This interview is with Jaron Lee Knuth, the indie author of After Life, Demigod, and Fixing Sam. There are your usual questions about his zombie book (After Life), but Jaron also shared some thought-provoking ideas on self-publishing. Enjoy!
Zomblog: Your zombies came off as viral, but I felt like they occasionally hit a supernatural note. If you had to define your undead, how would they be classified? (Infection/viral, supernatural, totally unexplained, etc).
Jaron: In the long run, I suppose I’d have to choose the “totally unexplained” classification. Only one real theory is entertained in the book, but it’s offered by a high school science teacher, and her theory has some pretty large holes in it. I made a conscious decision when I started the story to never fully reveal the cause of the rising dead. I made that decision because I wanted to focus on something other than the science fiction of animated corpses. I didn’t want my characters to be obsessed with finding that answer. They have deeper issues they need to deal with.
I really wanted to write a very traditional zombie story. I wanted to keep it simple. While I love some of the more unique twists on the genre — and zombies themselves — I really wanted to tell a story that could encapsulate what I have always loved about these stories: Everyday people in a world without the comforts we’ve all grown accustomed to, trying to survive against a seemingly endless enemy. I didn’t want to stray from that just for the sake of being “unique,” but — without spoilers — I do hope I offered something people haven’t seen before when it comes to the dead.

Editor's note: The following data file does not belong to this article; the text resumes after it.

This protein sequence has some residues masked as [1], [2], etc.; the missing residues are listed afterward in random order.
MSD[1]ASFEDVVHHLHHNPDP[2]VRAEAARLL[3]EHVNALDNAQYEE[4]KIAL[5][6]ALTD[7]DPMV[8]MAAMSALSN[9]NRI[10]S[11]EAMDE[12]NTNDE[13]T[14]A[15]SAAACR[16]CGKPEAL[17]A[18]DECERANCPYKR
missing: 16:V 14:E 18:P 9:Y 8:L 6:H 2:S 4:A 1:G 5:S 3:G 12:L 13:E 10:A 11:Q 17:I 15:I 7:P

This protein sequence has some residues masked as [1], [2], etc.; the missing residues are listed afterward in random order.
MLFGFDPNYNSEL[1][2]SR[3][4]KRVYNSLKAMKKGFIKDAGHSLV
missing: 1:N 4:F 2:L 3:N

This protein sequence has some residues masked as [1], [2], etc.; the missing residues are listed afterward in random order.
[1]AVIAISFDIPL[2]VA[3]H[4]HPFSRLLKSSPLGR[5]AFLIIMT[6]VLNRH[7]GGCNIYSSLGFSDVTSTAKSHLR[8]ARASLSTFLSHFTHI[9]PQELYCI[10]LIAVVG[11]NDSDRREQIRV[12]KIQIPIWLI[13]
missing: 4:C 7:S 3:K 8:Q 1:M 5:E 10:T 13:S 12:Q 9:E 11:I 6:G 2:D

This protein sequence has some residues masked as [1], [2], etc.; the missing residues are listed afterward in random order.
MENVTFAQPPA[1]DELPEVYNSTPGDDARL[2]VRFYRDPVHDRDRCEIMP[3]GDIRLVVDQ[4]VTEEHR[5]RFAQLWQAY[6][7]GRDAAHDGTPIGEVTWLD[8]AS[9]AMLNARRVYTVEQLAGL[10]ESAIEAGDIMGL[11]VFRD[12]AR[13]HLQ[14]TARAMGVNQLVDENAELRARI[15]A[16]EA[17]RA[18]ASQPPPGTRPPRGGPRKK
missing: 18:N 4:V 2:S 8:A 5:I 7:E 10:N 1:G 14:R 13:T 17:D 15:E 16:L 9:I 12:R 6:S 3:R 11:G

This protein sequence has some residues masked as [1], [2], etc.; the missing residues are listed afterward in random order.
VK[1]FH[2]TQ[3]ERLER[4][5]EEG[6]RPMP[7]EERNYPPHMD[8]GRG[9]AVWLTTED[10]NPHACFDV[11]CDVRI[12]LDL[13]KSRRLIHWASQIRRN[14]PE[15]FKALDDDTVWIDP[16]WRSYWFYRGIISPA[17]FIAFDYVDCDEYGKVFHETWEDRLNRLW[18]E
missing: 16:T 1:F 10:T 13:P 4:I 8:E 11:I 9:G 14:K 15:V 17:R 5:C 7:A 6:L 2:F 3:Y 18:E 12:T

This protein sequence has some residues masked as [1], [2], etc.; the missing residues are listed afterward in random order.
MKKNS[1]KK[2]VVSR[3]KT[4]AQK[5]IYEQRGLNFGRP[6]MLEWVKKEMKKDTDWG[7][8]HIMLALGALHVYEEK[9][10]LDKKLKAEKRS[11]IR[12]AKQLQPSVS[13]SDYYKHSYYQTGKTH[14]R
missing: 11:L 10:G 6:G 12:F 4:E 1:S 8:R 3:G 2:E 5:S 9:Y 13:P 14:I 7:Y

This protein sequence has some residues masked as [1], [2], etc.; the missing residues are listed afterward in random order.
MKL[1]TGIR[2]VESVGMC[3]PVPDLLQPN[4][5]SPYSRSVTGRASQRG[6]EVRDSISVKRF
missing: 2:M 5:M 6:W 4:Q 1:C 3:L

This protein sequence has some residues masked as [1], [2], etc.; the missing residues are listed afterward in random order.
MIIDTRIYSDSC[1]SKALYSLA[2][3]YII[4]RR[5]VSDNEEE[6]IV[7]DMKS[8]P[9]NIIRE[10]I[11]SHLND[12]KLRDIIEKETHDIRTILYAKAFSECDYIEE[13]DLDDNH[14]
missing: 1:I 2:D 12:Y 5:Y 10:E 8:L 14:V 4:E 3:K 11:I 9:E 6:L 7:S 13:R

Zomblog: Alex and Morgan are super geeky; definitely not your average zombie novel heroes. I got the vibe that you were writing for a certain demographic…like the gamer/anime-loving/otaku types out there. Am I totally off track here, or are your nerdy references and main characters intentional?
Jaron: It was very intentional. Since After Life was my first novel, I wanted to write from a place that I understood. A lot of Alex’s issues with his own geek traits are thoughts and emotions that I have battled with personally. The story at one point was going to be aimed at a younger audience. I even considered writing for the young adult market, but I quickly realized the issues I wanted to deal with were a bit more mature than that genre could afford me. It might be impossible to truly foresee what kind of reaction a particular audience might have, but I assumed the demographic you’re describing would be a fantastic target market for a zombie book. If I love zombies, then it’s a safe bet other geeks are going to love zombies.
Zomblog: Are any of your characters based on people you know, or are they totally fabricated?
Jaron: The relationship of Alex and Morgan came from a very deep, personal experience, which allowed me to write from a very emotional place, but both characters are different than anyone in my life. Real people are complex, and act against their “defined” characteristics all the time, but this isn’t something that’s accepted kindly in the world of fiction. I think a key to writing something real, and that I’m close to, without just writing some sort of non-fiction literature, is to take traits of people I know and accentuate them to a degree that I can explore them even deeper. The trick is to accentuate the traits without turning them into a simple caricature.
Zomblog: Now for a total change of pace…the dead have risen and walk the earth! What is your zombie apocalypse plan?
Jaron: Go somewhere extremely humid. I’ve heard theories about traveling north, because the cold would freeze the zombies, but after researching the effect of weather on corpses for the book, I realized that corpses last a lot longer in the cold. Louisiana could kill off the zombie population just by waiting for the summer.
Zomblog: Let’s move onto self-publishing. What has your experience with self-publishing been like? Did you handle setting the book up yourself, or did you have any help?